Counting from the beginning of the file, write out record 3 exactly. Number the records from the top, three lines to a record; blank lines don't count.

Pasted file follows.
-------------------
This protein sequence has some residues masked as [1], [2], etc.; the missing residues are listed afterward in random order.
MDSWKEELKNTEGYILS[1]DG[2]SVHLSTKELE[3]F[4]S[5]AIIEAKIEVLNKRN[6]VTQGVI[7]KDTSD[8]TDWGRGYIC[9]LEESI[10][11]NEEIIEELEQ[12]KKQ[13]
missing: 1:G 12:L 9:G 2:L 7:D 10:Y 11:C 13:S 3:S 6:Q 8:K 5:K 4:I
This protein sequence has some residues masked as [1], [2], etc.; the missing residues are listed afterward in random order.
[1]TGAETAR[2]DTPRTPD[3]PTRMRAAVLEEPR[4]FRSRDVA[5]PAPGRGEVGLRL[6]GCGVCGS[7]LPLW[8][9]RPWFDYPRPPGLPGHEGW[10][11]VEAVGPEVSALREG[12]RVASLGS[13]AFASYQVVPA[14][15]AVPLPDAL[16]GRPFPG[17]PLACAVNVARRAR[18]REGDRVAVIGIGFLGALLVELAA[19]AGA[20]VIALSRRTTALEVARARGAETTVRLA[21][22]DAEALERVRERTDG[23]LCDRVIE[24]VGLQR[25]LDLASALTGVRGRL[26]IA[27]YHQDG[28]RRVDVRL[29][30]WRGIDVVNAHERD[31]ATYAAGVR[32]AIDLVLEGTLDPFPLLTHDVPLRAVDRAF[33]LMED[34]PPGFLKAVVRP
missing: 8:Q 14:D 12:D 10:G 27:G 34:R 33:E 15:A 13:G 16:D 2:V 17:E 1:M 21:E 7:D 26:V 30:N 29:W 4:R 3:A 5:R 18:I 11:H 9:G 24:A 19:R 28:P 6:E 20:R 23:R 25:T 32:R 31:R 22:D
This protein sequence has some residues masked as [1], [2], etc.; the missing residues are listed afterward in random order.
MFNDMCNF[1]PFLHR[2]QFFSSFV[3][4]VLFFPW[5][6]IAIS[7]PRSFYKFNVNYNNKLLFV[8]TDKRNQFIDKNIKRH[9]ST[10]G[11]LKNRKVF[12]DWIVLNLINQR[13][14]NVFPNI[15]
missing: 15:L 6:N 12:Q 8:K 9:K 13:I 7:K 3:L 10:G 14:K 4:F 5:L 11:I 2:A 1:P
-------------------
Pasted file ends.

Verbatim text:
This protein sequence has some residues masked as [1], [2], etc.; the missing residues are listed afterward in random order.
MFNDMCNF[1]PFLHR[2]QFFSSFV[3][4]VLFFPW[5][6]IAIS[7]PRSFYKFNVNYNNKLLFV[8]TDKRNQFIDKNIKRH[9]ST[10]G[11]LKNRKVF[12]DWIVLNLINQR[13][14]NVFPNI[15]
missing: 15:L 6:N 12:Q 8:K 9:K 13:I 7:K 3:L 10:G 14:K 4:F 5:L 11:I 2:A 1:P